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October 11, 1952


Author Affiliations

Trenton, N. J.

From the departments of pathology and medicine, Mercer Hospital.

JAMA. 1952;150(6):555-556. doi:10.1001/jama.1952.03680060027008

In the Gulstonian Lectures of 1885, Sir William Osler1 stated, "The meningeal complication of endocarditis has not received much attention." Osler's remark is as revealing today as it was then.

We shall review a case of subacute bacterial endocarditis in which a mycotic aneurysm of the right middle cerebral artery was discovered at autopsy. This lesion of the intracranial vessels has been noted in only 34 previous cases.2 A brief review of the pathological changes of mycotic aneurysm of the circle of Willis will be given. In the present period of antibiotic therapy, studying a case of this type constitutes a rare pathological experience.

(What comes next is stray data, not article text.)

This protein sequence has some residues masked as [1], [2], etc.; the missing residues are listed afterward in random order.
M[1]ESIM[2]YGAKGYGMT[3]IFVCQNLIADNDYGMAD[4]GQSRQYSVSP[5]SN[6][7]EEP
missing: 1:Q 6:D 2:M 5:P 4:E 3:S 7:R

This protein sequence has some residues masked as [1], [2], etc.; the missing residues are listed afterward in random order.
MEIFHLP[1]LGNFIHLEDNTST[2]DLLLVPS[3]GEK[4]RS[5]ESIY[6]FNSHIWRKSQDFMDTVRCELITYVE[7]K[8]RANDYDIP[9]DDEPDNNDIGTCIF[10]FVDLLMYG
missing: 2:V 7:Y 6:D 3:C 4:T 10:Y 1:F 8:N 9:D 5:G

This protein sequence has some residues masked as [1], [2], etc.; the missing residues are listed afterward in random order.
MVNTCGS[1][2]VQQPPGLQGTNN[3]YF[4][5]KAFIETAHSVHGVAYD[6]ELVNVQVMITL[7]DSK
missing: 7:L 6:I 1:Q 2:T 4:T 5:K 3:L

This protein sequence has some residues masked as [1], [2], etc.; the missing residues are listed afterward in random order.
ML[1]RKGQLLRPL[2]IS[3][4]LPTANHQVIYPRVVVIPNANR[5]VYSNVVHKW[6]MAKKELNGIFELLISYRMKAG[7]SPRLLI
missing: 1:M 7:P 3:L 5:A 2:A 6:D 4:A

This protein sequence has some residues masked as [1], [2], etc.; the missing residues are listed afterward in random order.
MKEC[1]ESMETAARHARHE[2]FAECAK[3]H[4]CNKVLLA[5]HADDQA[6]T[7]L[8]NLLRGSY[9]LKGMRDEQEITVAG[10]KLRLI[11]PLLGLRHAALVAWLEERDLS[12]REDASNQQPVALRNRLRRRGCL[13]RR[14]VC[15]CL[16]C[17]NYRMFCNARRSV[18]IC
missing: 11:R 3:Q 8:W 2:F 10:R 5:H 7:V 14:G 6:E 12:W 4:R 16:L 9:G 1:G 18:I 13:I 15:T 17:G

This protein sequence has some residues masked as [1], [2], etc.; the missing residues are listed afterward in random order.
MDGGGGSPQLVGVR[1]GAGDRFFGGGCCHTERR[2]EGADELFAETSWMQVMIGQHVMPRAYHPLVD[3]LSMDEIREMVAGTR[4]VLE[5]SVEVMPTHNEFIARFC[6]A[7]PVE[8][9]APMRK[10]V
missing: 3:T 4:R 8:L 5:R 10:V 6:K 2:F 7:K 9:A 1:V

REPORT OF A CASE  An unmarried white woman, 50, was admitted in a comatose condition with a left hemiplegia of six days' duration. She was known to have recently had a blood transfusion and to have had severe anemia for over two years. Liver

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